Those who have tried to collect medical bad debt and failed will tell you that it’s no easy assignment. Convincing some patients to pay bills they barely understand or put those unplanned medical payments ahead of daily living expenses or other debt such as car loans or credit cards is often difficult, if not impossible.
So why did accounts receivable management firms that specialize in health care debt top insideARM’s Best Places to Work in Collections in 2010?
Employees like Theresa Key, an account representative with Receivable Recovery Partners, LLC (RRP) say it’s not just what her employer does for employees, it’s what it doesn’t do.
Key, a nearly 40-year veteran of debt collections, notes that her supervisor does not impose artificial expectations about revenue goals or micro-manage her work. She also likes that her Indianapolis, Ind.-based employer – the top-ranked agency in the Best Places to Work in Collections 2010 small business category — promotes ethical behavior and pays its employees a set salary.
“Commissions sometimes make it more of a personal thing between a manager and a collector. The manager is trying to control her paycheck and doesn’t stay far enough back from the gray line,” Key said. “If you’ve done collections, you already know what kind of stress is involved. The place where you work can add or detract from that. Where I work, they leave me alone and let me do my job.”
Executives at these firms say management recognizes that most health care debt is not planned and that it may take longer to secure a payment than the average consumer debt. And that requires patience on the part of executive management, collection management, and the collectors.
Shelly Haggard, vice president of sales and marketing for RRP, said collectors often deal with patients who are still recuperating and must explain complicated billing. Collectors also try to help patients discover alternative payment sources, such as supplemental insurance, Medicaid or charity care, which could further delay any payments that are due from the patient. And then there’s the client, whose concern that upset patients won’t become repeat customers, may lead them to impose other conditions on top of federal collection law mandates.
“Health care has a mission to heal the patient. We approach it and feel like when we work with a health care provider we become part of the mission,” Haggard said. “We get into a lot of counseling and working through the situation (with patients).”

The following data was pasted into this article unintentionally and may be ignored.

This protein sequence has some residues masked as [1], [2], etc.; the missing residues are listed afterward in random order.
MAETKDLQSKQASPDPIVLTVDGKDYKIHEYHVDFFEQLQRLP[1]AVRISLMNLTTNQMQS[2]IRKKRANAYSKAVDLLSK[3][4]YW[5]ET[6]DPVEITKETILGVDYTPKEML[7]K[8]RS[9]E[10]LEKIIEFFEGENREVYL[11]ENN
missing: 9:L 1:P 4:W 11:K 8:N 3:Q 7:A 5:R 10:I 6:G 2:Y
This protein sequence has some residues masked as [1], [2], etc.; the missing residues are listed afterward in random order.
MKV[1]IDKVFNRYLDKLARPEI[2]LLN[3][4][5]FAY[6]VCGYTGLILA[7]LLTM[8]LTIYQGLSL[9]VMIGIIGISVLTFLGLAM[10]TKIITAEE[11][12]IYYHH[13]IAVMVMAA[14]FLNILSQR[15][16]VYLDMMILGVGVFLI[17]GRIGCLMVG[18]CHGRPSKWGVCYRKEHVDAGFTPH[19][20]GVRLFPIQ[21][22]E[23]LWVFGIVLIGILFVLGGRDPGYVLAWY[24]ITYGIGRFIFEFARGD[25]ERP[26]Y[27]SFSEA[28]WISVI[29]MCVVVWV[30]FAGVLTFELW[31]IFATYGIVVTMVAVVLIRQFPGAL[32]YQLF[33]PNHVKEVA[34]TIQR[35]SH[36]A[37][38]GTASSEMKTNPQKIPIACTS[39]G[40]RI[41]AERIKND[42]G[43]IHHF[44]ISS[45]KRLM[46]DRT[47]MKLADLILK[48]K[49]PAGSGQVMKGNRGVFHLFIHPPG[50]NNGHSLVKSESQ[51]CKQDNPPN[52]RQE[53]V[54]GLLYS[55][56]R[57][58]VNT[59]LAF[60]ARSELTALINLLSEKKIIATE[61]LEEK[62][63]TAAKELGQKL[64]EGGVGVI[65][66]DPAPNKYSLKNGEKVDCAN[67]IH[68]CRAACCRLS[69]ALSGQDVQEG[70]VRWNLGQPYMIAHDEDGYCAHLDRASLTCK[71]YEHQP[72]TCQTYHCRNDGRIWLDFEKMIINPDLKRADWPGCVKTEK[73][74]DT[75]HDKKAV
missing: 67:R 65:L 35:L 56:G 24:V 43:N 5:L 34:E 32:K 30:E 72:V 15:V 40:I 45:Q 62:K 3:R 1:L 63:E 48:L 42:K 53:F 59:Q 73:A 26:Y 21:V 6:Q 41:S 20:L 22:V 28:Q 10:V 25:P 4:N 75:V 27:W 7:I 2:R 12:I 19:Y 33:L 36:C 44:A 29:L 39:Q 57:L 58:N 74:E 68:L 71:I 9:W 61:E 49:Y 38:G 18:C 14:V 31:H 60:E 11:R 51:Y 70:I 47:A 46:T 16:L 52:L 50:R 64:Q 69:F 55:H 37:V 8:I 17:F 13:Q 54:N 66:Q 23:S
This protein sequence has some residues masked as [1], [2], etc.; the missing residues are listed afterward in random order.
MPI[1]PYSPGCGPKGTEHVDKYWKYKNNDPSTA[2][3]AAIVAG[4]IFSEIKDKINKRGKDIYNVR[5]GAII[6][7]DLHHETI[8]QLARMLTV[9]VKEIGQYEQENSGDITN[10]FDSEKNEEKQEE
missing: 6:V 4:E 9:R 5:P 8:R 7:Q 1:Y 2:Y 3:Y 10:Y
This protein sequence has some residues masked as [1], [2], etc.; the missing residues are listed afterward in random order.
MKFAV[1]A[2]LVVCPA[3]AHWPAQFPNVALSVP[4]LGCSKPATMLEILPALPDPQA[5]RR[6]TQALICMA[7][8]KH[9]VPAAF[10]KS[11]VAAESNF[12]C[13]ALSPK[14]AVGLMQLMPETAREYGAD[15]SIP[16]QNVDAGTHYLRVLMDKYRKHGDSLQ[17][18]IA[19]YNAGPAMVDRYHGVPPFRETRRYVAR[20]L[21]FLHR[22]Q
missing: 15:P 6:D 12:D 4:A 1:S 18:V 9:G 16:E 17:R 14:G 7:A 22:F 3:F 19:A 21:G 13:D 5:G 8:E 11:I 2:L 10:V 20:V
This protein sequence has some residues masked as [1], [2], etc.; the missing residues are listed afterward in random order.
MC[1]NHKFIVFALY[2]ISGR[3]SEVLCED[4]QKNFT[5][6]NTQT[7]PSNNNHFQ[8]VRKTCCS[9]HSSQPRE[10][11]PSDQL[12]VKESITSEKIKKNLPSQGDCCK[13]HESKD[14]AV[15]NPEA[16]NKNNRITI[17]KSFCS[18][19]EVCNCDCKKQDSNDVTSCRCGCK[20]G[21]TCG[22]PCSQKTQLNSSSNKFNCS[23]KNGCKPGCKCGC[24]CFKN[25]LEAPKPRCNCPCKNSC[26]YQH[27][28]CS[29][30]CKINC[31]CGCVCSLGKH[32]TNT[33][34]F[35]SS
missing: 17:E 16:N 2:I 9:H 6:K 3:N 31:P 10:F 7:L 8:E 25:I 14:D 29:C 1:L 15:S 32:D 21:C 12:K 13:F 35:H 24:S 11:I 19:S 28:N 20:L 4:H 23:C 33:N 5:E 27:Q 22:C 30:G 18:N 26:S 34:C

In the four years that Receivable Recovery Partners has been in business, only one employee has left the agency, according to Haggard. She admits most of the approximately 25 employees had worked together at Mutual Hospital Services before it was sold. But new hires have been brought in and they are trained to succeed, she said.
RRP’s compensation practices are similar to those at Professional Account Services, Inc. (PASI) and National Patient Account Services (NPAS) – the top two agencies in the large employer category of the Best Places to Work in Collections 2010 program. All three firms also offer employees health care benefits, paid vacation, and personal time off. Bonus structures differ, but are available at all three agencies, while PASI and NPAS also offer some type of tuition assistance.
Haggard said RRP believes employees should not have to worry about what their earnings will be or if they will lose their jobs for not making certain earnings goals. But she admits that it’s easier to pay employees set salaries because the company does not own the debt.
Jim Clarke, vice president of collections at PASI, also said that salary-based compensation puts employees at the Brentwood, Tenn.-based collection agency more at ease to do their job. But the tuition assistance and company-sponsored technology and leadership training programs helped PASI earn the top ranking among large employers in the Best Places to Work in Collections poll the last two years, he said.
“Our employees know that they are not giving up anything to work in the ARM industry,” Clarke said. He added that most employees were not aware the company offered education benefits when PASI first took part in the Best Places to Work in Collections survey, giving PASI low marks in that category. After reviewing their comments, the company provided more information to employees about its education benefits, and more employees have since taken advantage of what it offers, he said.
Clarke said PASI has benefitted from higher employee participation in its education programs that executives did not expect. Employees who took part in PASI’s leadership programs have become more empathic to managers’ decisions, he said.
“When they go through the leadership training, they understand why managers can or cannot do something instead of going off and making up something in their heads,” Clarke said.
The bottom line is that every collection agency, regardless of their specialty, has a responsibility to promote employee morale, Clarke said.
Frank Christenberry, office manager for Indianapolis-based Professional Accounts Service, Inc. (no affiliation to PASI) agreed. Christenberry said the agency, which collects financial services as well as health care debt, can’t afford to offer its employees certain benefits such as paid sick days because the firm works on contingency. However, the company does offer flexible work hours when employees need personal time and other bonuses incentives to attract and retain workers.
“You have to keep the employees happy,” Christenberry said. “Happy employees collect a lot of money.”